Tag Archives: income inequality

Movin’ On Up: The ‘shrinking middle class’ fallacy


Twenty years ago, as most of my friends prepared for graduation and the next steps in their lives, I was a college drop-out – flunk-out really. I was making barely over minimum wage and working two jobs, sometimes three, to pay bills. There were a good many reasons that I found myself in the predicament that I was in at the time, rather than fitting myself for a cap and gown, but none of them were external. In the intervening time period, a lot of things have changed. Which is why when I hear Bernie Sanders talk about the disappearing middle class, I just have to shake my head.
Bernie is looking at a number in isolation and saying ‘there are less people in this group than there were 30 years ago’. And his followers eat it up, because they want someone to blame for the malaise that affects them: college debt, poor job prospects, flat-lining wages. All of these things are because of the 1% on Wall Street, Bernie will tell you. They hold all that wealth! But wait just a second… If those people aren’t middle class anymore, exactly where did they go?
As Mark Perry of AEI shows us, they are actually becoming upper class citizens. What’s more, the number of people in the lower income bracket is shrinking as well, but you’ll be hard-pressed to hear Sen. Sanders shouting that statistic while he wags his finger at Wall Street. Saying that the only income class of Americans that has grown over the last 50 years is the highest one doesn’t quite mesh with his ‘there isn’t a problem government can’t fix’ platform. But there’s another problem with all of these numbers: they are not longitudinal. They examine what all of America looks like at a given point in time, and do not tell us what any one individual has experienced over that timeframe.

 

So take me as your example – and I’d argue I’m a pretty representative one. In 1997, I would be squarely in that lowest income bracket. Bernie would say how awful that is that I was not able to experience a middle class lifestyle! But hold on now. I was 21 years old – yes, that make me an adult head of household for these purposes. I had two housemates. I drove a used car (that I adored, mind you). I should have had minimal debt, but I might have had a slight addiction to music that ran up the Mastercard a bit. Suffice it to say though: I wasn’t supposed to be middle class at this point in my life. Looking at that chart for the year marked 1997, I’m on that top line, nonetheless.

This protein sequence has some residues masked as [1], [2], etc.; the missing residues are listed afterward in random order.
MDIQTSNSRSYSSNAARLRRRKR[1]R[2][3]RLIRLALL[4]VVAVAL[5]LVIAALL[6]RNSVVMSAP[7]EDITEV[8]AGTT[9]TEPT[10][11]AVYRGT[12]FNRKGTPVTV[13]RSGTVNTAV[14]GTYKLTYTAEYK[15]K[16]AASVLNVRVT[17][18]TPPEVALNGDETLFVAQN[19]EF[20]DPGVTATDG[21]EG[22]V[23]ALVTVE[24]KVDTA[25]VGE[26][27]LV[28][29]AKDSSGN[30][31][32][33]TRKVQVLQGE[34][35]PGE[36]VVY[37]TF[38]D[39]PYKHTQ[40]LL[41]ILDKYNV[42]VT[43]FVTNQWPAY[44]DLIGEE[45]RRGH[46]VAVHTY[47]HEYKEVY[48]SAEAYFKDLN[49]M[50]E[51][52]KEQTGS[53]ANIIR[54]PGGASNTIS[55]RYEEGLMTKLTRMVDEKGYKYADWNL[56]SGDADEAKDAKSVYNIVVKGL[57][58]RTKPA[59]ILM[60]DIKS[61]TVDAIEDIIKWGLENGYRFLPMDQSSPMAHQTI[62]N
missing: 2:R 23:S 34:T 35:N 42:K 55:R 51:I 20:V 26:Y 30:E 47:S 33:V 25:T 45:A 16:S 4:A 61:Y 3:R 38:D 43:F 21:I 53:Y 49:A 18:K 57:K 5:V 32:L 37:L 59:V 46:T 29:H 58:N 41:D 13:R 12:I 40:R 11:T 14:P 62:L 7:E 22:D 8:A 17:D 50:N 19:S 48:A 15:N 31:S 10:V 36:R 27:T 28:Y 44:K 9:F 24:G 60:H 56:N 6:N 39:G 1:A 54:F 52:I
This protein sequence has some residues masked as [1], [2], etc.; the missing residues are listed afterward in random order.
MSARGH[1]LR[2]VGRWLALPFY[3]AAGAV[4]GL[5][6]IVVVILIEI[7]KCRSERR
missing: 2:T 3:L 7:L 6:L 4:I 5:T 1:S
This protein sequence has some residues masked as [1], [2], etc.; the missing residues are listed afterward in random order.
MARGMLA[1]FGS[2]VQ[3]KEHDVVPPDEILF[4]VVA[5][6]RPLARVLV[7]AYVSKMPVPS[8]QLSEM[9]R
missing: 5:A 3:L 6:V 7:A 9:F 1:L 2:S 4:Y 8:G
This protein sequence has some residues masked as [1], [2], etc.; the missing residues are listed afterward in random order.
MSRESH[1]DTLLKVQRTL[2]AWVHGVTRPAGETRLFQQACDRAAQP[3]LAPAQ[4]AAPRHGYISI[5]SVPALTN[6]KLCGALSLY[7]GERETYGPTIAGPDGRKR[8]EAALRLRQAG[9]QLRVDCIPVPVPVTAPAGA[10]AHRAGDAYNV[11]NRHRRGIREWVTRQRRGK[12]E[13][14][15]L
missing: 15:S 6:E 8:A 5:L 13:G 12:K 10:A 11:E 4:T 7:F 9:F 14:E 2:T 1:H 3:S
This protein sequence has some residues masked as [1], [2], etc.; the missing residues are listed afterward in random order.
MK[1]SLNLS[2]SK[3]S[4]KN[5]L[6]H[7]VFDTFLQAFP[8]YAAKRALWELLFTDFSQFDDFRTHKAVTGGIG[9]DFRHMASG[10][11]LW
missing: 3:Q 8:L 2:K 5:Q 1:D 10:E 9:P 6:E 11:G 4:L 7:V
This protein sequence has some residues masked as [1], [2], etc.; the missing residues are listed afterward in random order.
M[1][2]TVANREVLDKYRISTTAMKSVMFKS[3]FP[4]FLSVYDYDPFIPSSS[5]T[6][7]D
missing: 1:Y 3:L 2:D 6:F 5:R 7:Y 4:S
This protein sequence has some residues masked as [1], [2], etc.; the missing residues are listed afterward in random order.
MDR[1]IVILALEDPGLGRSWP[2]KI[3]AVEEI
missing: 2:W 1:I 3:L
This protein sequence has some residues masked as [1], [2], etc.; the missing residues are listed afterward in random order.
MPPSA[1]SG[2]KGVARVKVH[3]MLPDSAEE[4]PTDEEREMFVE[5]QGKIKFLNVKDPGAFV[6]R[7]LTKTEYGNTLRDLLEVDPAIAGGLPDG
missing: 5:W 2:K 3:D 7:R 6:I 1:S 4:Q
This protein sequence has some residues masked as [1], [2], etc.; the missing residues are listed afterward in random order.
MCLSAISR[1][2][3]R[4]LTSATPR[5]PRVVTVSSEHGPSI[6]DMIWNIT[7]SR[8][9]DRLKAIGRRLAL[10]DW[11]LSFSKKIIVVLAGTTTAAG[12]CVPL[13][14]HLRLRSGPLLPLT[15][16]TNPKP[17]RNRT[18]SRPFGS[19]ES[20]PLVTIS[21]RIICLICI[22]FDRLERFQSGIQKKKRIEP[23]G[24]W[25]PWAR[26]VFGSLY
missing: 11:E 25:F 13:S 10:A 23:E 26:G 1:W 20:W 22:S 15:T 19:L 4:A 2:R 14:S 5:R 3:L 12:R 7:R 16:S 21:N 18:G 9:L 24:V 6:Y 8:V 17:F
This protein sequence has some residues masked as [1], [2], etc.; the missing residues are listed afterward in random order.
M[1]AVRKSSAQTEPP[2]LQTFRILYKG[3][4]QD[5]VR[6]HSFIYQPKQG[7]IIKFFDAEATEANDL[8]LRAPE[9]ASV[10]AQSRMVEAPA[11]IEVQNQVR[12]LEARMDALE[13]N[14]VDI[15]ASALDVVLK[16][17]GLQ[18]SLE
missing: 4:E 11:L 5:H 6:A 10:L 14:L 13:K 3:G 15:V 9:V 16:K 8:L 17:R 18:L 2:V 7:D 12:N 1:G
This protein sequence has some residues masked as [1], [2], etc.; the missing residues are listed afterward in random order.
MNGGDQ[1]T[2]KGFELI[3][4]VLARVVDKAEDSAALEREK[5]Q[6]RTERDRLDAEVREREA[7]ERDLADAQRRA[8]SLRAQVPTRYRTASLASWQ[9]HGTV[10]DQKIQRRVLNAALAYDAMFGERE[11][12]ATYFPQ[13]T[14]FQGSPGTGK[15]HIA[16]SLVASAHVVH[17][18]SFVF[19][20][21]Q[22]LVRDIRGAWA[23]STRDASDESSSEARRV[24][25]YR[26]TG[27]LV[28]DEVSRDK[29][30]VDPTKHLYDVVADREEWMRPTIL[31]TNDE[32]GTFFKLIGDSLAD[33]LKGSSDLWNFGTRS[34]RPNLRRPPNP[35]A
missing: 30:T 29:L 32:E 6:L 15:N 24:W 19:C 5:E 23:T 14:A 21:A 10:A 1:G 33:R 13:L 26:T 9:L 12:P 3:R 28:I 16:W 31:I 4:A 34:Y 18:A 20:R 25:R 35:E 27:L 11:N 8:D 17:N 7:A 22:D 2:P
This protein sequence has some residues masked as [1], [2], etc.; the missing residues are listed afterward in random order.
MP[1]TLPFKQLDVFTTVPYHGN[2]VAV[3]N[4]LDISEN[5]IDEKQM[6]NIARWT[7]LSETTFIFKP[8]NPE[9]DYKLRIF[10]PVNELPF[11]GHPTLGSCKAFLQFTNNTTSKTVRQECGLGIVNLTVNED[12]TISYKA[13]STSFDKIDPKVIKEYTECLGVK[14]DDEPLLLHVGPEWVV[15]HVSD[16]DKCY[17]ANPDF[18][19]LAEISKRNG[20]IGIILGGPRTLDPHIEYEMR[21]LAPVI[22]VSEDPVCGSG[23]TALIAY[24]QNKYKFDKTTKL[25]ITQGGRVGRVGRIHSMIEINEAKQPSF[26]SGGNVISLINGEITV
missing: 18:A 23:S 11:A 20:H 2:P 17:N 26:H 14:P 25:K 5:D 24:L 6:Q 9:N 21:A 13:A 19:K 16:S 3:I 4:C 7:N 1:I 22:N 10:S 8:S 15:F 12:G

Fast forward 10 years, and I finished my undergrad degree, paid off 100% of my non-college debt, and live in a pretty nice condo in one of the five most expensive cities in the country. And now I’m on that bottom line on the graph, the highest income bracket. How is that possible? How in ten years can a person go from lower class earnings to higher class earnings? The answer is simple: I worked my ass off. Because that’s what you can do in America: work hard, get ahead.
Sure, I also made some smart choices: I took jobs with companies that I knew would help me grow professionally. I also chose a profession (albeit less intentionally) that offered a great deal of upward mobility. Even still, I worked a lot of hours, did some pretty undesirable work (think George Clooney in Up in the Air*), and was successful. I only actually spent three years on that middle line. But the lines on a chart don’t show what hard work can do. They just capture talking points for an opportunistic candidate, who ignores the other relevant data points to push his message of class warfare. And make no mistake about it: that is what this is. It is telling people that they deserve better, but someone else – someone with more money – is holding them back.
Let me tell you: had I bought into that message in 1997, I might still be in that lowest bracket. I might be pointing my finger at all those who achieved success as the cause for all that ails me. But I’d be wrong. Just as Bernie is wrong. You probably know of someone just like that, who doesn’t take responsibility for what happens to them and act to move things forward. Are there systemic factors that prevent people from getting ahead? Absolutely. But they can be overcome when you look for the solutions within, and don’t ask the government – or anyone else for that matter – to fix things for you. You have to ask that of yourself first.
Bernie will tell you he has the solutions. Hillary too, as she has hopped on this train as well. But ask yourself when you look at that chart: is there really even a problem?